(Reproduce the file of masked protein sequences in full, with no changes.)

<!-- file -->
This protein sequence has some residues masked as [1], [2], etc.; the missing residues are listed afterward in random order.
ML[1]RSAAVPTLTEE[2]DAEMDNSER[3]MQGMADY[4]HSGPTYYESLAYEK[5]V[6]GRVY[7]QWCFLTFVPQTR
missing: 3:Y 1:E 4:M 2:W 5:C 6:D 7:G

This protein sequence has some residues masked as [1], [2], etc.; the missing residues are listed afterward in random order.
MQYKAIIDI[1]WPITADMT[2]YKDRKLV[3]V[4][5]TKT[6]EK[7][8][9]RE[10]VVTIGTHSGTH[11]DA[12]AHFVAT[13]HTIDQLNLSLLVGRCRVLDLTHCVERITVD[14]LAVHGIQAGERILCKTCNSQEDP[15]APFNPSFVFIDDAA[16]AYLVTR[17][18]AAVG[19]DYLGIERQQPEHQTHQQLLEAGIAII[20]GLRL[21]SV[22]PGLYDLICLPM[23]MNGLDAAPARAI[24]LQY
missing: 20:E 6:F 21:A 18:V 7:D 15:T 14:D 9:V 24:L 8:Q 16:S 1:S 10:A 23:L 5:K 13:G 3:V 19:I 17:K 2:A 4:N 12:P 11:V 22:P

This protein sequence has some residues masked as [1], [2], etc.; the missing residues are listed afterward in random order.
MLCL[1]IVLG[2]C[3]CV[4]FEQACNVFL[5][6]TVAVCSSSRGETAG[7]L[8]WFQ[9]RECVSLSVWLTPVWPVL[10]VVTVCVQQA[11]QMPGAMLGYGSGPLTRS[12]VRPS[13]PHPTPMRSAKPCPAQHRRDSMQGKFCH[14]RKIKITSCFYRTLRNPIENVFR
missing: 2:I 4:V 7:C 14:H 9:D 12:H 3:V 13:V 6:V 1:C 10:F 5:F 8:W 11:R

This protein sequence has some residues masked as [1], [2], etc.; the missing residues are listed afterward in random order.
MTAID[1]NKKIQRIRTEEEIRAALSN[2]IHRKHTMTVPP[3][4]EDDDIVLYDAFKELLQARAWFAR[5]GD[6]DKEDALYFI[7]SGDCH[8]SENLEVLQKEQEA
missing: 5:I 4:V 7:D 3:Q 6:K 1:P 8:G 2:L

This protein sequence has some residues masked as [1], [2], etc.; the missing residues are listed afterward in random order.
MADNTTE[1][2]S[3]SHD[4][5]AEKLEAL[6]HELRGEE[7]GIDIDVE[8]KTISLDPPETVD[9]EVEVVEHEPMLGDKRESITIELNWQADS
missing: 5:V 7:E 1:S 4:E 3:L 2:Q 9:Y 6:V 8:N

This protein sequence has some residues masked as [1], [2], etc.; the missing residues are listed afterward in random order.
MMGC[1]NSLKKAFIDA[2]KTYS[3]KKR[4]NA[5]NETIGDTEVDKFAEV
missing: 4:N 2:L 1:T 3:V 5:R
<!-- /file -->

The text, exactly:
This protein sequence has some residues masked as [1], [2], etc.; the missing residues are listed afterward in random order.
ML[1]RSAAVPTLTEE[2]DAEMDNSER[3]MQGMADY[4]HSGPTYYESLAYEK[5]V[6]GRVY[7]QWCFLTFVPQTR
missing: 3:Y 1:E 4:M 2:W 5:C 6:D 7:G

This protein sequence has some residues masked as [1], [2], etc.; the missing residues are listed afterward in random order.
MQYKAIIDI[1]WPITADMT[2]YKDRKLV[3]V[4][5]TKT[6]EK[7][8][9]RE[10]VVTIGTHSGTH[11]DA[12]AHFVAT[13]HTIDQLNLSLLVGRCRVLDLTHCVERITVD[14]LAVHGIQAGERILCKTCNSQEDP[15]APFNPSFVFIDDAA[16]AYLVTR[17][18]AAVG[19]DYLGIERQQPEHQTHQQLLEAGIAII[20]GLRL[21]SV[22]PGLYDLICLPM[23]MNGLDAAPARAI[24]LQY
missing: 20:E 6:F 21:A 18:V 7:D 15:T 14:D 9:V 24:L 8:Q 16:S 1:S 10:A 23:L 5:K 13:G 3:V 19:I 17:K 2:A 4:N 12:P 11:V 22:P

This protein sequence has some residues masked as [1], [2], etc.; the missing residues are listed afterward in random order.
MLCL[1]IVLG[2]C[3]CV[4]FEQACNVFL[5][6]TVAVCSSSRGETAG[7]L[8]WFQ[9]RECVSLSVWLTPVWPVL[10]VVTVCVQQA[11]QMPGAMLGYGSGPLTRS[12]VRPS[13]PHPTPMRSAKPCPAQHRRDSMQGKFCH[14]RKIKITSCFYRTLRNPIENVFR
missing: 2:I 4:V 7:C 14:H 9:D 12:H 3:V 13:V 6:V 1:C 10:F 5:F 8:W 11:R

This protein sequence has some residues masked as [1], [2], etc.; the missing residues are listed afterward in random order.
MTAID[1]NKKIQRIRTEEEIRAALSN[2]IHRKHTMTVPP[3][4]EDDDIVLYDAFKELLQARAWFAR[5]GD[6]DKEDALYFI[7]SGDCH[8]SENLEVLQKEQEA
missing: 5:I 4:V 7:D 3:Q 6:K 1:P 8:G 2:L

This protein sequence has some residues masked as [1], [2], etc.; the missing residues are listed afterward in random order.
MADNTTE[1][2]S[3]SHD[4][5]AEKLEAL[6]HELRGEE[7]GIDIDVE[8]KTISLDPPETVD[9]EVEVVEHEPMLGDKRESITIELNWQADS
missing: 5:V 7:E 1:S 4:E 3:L 2:Q 9:Y 6:V 8:N

This protein sequence has some residues masked as [1], [2], etc.; the missing residues are listed afterward in random order.
MMGC[1]NSLKKAFIDA[2]KTYS[3]KKR[4]NA[5]NETIGDTEVDKFAEV
missing: 4:N 2:L 1:T 3:V 5:R